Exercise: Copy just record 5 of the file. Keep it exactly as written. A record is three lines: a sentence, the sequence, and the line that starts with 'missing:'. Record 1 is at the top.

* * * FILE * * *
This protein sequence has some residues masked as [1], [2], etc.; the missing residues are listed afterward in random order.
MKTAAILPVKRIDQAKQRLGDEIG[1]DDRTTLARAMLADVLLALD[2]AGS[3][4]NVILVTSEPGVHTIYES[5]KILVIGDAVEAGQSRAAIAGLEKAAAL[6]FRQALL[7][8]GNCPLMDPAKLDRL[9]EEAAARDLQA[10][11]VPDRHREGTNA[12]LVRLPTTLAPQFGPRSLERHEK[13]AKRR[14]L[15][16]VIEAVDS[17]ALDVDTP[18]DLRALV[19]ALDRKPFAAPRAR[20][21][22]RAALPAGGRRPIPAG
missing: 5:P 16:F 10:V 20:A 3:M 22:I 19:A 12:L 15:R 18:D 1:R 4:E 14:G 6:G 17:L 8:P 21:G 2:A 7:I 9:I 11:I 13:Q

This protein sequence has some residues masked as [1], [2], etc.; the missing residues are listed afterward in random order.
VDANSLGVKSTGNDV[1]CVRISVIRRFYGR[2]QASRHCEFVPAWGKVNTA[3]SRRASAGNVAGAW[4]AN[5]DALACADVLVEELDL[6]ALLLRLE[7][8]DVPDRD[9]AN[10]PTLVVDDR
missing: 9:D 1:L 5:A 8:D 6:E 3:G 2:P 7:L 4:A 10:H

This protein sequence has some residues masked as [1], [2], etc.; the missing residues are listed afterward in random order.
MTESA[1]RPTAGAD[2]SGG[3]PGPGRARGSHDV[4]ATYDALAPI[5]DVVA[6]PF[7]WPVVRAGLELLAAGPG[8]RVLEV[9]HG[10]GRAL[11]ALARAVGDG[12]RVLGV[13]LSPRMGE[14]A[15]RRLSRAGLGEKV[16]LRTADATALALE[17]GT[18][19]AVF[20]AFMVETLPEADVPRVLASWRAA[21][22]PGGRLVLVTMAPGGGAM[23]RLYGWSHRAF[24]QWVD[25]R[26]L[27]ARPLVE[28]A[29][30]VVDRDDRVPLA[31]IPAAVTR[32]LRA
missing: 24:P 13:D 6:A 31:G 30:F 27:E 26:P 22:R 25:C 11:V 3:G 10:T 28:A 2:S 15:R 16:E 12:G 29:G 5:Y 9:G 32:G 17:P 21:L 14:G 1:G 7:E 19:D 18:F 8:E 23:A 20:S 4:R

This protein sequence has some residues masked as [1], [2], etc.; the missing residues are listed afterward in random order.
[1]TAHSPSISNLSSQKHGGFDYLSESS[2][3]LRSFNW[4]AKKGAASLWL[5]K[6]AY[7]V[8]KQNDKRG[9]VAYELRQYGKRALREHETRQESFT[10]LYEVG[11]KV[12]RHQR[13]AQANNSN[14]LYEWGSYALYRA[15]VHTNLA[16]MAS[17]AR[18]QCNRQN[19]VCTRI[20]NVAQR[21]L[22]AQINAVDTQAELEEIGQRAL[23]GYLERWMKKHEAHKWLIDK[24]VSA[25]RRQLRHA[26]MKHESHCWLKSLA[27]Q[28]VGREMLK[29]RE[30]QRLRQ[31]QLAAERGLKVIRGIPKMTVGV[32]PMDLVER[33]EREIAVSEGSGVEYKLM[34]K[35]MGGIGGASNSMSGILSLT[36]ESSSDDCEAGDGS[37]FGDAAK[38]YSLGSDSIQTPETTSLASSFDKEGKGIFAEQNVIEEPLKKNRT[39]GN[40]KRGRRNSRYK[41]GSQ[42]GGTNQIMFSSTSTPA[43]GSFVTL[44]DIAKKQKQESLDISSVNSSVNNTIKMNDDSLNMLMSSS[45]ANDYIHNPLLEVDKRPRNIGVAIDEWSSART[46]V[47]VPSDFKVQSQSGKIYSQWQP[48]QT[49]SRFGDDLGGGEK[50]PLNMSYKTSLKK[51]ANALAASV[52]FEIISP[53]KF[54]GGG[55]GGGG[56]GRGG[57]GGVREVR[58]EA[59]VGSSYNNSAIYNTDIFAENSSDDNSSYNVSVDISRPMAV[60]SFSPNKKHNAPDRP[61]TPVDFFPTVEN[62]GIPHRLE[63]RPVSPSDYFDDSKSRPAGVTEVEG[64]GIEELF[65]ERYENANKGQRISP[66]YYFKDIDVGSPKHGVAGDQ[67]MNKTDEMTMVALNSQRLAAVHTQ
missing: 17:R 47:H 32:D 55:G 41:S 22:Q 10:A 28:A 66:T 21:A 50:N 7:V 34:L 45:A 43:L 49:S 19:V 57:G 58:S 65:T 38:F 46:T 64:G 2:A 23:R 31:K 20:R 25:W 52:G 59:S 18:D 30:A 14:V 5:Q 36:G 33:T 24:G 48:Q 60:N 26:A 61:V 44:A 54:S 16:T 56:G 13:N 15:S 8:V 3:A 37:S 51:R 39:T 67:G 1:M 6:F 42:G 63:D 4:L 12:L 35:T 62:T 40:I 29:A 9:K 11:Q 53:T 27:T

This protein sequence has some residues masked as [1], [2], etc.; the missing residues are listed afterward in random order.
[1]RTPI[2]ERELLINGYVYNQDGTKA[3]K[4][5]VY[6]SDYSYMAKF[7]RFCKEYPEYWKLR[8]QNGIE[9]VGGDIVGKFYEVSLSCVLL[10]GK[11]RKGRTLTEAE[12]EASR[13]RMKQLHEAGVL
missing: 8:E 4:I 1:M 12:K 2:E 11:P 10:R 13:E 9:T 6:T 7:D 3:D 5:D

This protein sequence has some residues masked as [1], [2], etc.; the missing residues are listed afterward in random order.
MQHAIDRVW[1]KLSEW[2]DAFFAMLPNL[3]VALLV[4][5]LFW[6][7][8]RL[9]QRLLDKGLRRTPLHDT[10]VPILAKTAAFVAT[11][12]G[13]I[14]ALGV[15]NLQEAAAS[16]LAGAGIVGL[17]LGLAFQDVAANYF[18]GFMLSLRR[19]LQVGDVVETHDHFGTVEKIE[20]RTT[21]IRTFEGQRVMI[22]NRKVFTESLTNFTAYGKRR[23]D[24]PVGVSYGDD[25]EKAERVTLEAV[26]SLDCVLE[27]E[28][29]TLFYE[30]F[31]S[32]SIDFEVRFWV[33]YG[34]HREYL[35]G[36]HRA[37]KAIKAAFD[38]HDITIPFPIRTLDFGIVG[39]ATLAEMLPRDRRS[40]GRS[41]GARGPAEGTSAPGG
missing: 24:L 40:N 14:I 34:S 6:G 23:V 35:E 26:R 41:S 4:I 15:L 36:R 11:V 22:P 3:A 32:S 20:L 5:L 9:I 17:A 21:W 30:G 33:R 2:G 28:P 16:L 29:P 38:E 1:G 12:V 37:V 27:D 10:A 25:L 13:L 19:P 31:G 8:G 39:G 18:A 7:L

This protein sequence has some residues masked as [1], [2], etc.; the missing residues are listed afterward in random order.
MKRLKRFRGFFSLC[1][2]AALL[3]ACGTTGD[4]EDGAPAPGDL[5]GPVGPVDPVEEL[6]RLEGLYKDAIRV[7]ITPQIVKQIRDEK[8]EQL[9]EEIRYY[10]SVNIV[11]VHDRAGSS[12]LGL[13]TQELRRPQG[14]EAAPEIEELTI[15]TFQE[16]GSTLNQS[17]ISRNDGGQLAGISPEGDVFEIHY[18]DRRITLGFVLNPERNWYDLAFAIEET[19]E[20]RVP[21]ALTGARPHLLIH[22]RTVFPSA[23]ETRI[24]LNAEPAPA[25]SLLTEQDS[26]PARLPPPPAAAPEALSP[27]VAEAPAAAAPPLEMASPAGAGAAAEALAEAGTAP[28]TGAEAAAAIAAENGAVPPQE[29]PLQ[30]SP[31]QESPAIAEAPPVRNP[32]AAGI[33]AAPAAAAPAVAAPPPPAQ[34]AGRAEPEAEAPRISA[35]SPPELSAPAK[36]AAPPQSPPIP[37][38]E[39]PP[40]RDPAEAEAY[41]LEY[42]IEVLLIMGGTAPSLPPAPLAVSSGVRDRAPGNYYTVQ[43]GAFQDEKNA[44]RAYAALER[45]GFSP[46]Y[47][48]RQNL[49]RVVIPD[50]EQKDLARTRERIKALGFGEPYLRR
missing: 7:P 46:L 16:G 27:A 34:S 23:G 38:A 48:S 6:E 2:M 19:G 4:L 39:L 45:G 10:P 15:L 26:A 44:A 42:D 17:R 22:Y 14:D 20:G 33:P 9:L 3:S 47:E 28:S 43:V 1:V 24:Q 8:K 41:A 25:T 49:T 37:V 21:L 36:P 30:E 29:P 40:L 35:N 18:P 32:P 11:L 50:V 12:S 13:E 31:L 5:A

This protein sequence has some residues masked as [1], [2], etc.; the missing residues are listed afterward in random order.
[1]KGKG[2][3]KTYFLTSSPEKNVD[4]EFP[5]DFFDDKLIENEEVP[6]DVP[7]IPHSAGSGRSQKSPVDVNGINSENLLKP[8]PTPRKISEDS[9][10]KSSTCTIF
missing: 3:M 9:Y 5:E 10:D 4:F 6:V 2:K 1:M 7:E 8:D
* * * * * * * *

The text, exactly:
This protein sequence has some residues masked as [1], [2], etc.; the missing residues are listed afterward in random order.
[1]RTPI[2]ERELLINGYVYNQDGTKA[3]K[4][5]VY[6]SDYSYMAKF[7]RFCKEYPEYWKLR[8]QNGIE[9]VGGDIVGKFYEVSLSCVLL[10]GK[11]RKGRTLTEAE[12]EASR[13]RMKQLHEAGVL
missing: 8:E 4:I 1:M 12:K 2:E 11:P 10:R 13:E 9:T 6:T 7:D 3:D 5:D